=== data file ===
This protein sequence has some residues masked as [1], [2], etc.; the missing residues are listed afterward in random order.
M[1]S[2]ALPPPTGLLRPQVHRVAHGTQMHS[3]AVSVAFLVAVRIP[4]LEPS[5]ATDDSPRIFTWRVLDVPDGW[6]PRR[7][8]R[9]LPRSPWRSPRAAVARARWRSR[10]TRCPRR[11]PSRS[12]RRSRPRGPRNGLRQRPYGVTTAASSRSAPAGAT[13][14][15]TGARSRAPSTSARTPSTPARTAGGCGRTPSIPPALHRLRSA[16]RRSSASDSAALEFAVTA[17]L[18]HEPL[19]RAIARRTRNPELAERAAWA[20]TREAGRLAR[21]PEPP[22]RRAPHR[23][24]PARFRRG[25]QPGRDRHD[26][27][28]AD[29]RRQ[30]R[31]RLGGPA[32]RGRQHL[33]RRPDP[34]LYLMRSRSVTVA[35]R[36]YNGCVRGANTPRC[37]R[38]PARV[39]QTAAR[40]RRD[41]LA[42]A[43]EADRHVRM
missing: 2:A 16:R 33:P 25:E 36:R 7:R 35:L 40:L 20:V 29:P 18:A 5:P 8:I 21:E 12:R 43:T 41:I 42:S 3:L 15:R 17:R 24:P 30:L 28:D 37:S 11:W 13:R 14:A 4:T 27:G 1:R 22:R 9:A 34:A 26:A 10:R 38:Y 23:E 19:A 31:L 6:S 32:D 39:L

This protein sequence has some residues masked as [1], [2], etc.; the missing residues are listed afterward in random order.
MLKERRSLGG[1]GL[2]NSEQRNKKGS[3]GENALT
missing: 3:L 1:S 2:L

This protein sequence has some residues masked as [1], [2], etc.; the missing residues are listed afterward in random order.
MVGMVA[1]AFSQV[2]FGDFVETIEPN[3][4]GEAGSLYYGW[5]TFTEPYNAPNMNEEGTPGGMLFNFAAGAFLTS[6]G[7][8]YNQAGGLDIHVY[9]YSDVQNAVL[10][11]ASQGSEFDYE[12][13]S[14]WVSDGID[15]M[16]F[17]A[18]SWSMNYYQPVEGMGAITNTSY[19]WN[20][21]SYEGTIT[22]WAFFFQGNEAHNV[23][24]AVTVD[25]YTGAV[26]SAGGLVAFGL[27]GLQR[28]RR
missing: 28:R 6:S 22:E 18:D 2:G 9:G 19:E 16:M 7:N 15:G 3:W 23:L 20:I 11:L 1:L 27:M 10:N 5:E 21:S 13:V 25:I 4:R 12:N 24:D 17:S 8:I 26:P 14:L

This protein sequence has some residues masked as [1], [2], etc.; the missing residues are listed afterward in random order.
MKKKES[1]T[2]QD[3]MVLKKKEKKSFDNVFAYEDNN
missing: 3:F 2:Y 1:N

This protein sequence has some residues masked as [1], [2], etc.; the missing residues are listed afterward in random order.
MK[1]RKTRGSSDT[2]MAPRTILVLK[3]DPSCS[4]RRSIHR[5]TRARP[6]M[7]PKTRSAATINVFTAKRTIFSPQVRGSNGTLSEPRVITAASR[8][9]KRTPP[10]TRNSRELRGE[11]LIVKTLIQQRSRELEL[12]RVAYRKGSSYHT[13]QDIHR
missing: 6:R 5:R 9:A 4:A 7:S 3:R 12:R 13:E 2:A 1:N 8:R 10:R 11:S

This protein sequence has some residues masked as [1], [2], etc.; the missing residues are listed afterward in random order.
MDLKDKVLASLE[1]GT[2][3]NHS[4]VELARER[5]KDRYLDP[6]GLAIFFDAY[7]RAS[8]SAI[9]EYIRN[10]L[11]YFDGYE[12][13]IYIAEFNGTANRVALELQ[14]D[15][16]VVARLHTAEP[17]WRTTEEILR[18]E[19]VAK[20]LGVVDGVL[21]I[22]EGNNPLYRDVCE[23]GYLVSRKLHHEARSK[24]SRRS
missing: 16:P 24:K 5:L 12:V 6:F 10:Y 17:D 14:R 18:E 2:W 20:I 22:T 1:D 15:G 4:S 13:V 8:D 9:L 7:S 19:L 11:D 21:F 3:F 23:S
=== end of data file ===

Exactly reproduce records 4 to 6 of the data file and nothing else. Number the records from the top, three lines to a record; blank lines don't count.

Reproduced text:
This protein sequence has some residues masked as [1], [2], etc.; the missing residues are listed afterward in random order.
MKKKES[1]T[2]QD[3]MVLKKKEKKSFDNVFAYEDNN
missing: 3:F 2:Y 1:N

This protein sequence has some residues masked as [1], [2], etc.; the missing residues are listed afterward in random order.
MK[1]RKTRGSSDT[2]MAPRTILVLK[3]DPSCS[4]RRSIHR[5]TRARP[6]M[7]PKTRSAATINVFTAKRTIFSPQVRGSNGTLSEPRVITAASR[8][9]KRTPP[10]TRNSRELRGE[11]LIVKTLIQQRSRELEL[12]RVAYRKGSSYHT[13]QDIHR
missing: 6:R 5:R 9:A 4:A 7:S 3:R 12:R 13:E 2:A 1:N 8:R 10:R 11:S

This protein sequence has some residues masked as [1], [2], etc.; the missing residues are listed afterward in random order.
MDLKDKVLASLE[1]GT[2][3]NHS[4]VELARER[5]KDRYLDP[6]GLAIFFDAY[7]RAS[8]SAI[9]EYIRN[10]L[11]YFDGYE[12][13]IYIAEFNGTANRVALELQ[14]D[15][16]VVARLHTAEP[17]WRTTEEILR[18]E[19]VAK[20]LGVVDGVL[21]I[22]EGNNPLYRDVCE[23]GYLVSRKLHHEARSK[24]SRRS
missing: 16:P 24:K 5:L 12:V 6:F 10:Y 17:D 14:R 18:E 2:W 20:I 22:T 1:D 15:G 4:S 13:V 8:D 9:L 7:S 19:L 11:D 21:F 3:F 23:S